Review – OutBuddies DX (Xbox One)

Metroidvania is a commonly misplaced term in video games these days. Anything that is remotely side-scrolling, generally with an 8-bit aesthetic, and a transition between rooms falls under the genre now. One key element that was popularised by the likes of Castlevania: Symphony of the Night or Super Metroid though, was the concept of having to backtrack. Progressing to a certain point and seeing areas that were inaccessible for various reasons, only to find the power up required to go back and open up multiple new paths was the norm with these style games. Luckily, or maybe not so much depending on your attitude towards the aforementioned games, Headup Games’ return to form with OutBuddies DX.

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Just hanging out.

Originally released in October of last year on PC, OutBuddies has finally found its home on console. Well, Xbox and Switch specifically, with PlayStation planned for later this year. This is a true to form, metroidvania adventure following the story of Nikolay Bernstein as he crashes under the Atlantic Ocean, only to find Bahlam. Balham is a city ruled by the Old Gods, a race of beings that have the power to grant humans with resurrection, and inhabited by a race of miners called the Wozan. The Wozan fear the Old Gods, having been enslaved by them, and through your adventures in Balham you may come across your new friends to save from captivity.

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Wozan are friend, not food.

It won’t take long to understand why OutBuddies would be called a true metroidvania. One of the first doors that you’ll come across in your adventures is a yellow door. At this point, not only do you not have a gun to shoot the doors open, but the required tool to open the yellow doors is still a ways away after that. You’ll encounter enemies of different sorts, from cave dwelling “animals”, like weird bird/bat things, to creatures representative of the Old Gods themselves. Of course, no game of this style is complete without boss battles and OutBuddies is full of them. Some may be a bit harsh, but it’s nothing too difficult to learn after a death or two.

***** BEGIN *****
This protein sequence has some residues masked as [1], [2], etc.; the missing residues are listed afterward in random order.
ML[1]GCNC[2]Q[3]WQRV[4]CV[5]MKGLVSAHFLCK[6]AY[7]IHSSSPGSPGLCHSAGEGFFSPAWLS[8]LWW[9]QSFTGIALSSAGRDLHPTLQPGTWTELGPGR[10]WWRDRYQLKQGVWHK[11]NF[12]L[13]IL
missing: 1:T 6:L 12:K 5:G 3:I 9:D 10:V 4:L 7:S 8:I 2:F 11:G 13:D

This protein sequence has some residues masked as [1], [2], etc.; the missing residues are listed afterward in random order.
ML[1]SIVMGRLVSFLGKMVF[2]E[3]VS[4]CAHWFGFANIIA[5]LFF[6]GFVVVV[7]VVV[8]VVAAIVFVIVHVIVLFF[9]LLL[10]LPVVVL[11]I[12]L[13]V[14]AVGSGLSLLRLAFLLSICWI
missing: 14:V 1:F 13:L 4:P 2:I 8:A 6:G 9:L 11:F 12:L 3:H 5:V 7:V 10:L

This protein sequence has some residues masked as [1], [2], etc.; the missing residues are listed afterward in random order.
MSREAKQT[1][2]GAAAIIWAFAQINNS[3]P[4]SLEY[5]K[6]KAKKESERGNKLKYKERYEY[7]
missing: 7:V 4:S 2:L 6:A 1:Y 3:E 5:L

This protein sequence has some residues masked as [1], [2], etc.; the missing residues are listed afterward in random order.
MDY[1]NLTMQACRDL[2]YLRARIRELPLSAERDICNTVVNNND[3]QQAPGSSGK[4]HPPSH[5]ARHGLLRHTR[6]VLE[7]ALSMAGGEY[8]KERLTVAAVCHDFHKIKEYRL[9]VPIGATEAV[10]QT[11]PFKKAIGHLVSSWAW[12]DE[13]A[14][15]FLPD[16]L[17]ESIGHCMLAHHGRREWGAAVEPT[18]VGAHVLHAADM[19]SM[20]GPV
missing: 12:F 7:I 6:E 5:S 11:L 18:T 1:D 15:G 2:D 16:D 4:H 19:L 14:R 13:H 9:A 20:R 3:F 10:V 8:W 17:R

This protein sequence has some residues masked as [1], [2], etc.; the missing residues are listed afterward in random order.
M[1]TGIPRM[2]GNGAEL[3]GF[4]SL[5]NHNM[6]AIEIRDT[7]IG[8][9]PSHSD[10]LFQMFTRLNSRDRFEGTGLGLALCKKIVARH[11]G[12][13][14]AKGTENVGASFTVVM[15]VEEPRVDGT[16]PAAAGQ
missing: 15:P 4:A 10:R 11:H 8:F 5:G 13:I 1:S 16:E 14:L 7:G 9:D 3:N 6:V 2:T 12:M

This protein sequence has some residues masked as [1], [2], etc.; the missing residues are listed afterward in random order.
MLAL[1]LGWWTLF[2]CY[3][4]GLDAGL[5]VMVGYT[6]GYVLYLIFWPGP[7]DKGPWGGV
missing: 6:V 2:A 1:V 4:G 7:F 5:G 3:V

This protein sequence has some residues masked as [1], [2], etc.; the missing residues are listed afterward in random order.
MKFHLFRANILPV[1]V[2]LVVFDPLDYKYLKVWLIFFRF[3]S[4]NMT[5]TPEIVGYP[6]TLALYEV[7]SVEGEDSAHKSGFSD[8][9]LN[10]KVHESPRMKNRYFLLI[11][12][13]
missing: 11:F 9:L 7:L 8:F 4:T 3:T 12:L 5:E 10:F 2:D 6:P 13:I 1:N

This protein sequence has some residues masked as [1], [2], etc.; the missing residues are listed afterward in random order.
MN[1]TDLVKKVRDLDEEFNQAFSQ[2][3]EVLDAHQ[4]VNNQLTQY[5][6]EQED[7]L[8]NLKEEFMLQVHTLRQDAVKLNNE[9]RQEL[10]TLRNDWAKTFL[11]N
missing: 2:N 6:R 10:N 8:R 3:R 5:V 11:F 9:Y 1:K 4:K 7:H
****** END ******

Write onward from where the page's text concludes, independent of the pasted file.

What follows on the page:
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Please allow me to introduce myself…

What is the hardest part to grasp of Outbuddies is its use of teleporters. The map in this game is pretty massive and trying to piece together where each teleporter takes you and if you can proceed that way can become very distracting and confusing at times. Another element to the map is that it shows you when a room is cleared or has an item. The symbol that is used though isn’t on the map, making it hard to tell at times which room it might mean, especially when a room has both a clear and an item symbol beside it. Not saying things need to be spelt out for the player, no one likes when a game holds their hand for ages, but this should be something made a little more clear if it’s going to be a feature in the game.

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…I’m a robot of tail and claw

At the end of the day, outside of some frustrating confusion, and maybe a bit more time looking in rooms for items that might not exist, OutBuddies is an enjoyable way to pass the time. If you stick with it, the game tends to make you feel silly for not realising what way you need to go to progress sooner, but the boss battles and weapon upgrades do offer a rewarding feeling. OutBuddies is a true return of the metroidvania genre.

 

Graphics: 7.0

While not visually stunning for the genre, OutBuddies does look nice and the bosses are detailed enough.

Gameplay: 9.0

A very clean, return-to-form Metroidvania game. Platforming feels smooth and doable, while bosses are challenging, but not impossible.

Sound: 4.0

Nothing in Outbuddies‘ sound department managed to stand out. The game certainly doesn’t pride itself on it music so much as it does with its gameplay.

Fun Factor: 7.0

While the game acts as a nice nod to the originators of its genre, certain aspects of how Outbuddies handles itself, particularly around its map, can be frustrating and lead to a lot of wasted time, just wandering aimlessly.

Final Verdict: 7.0

OutBuddies DX is available now on PC, Nintendo Switch, and Xbox One.

Reviewed on Xbox One.

A copy of OutBuddies DX was provided by the publisher.

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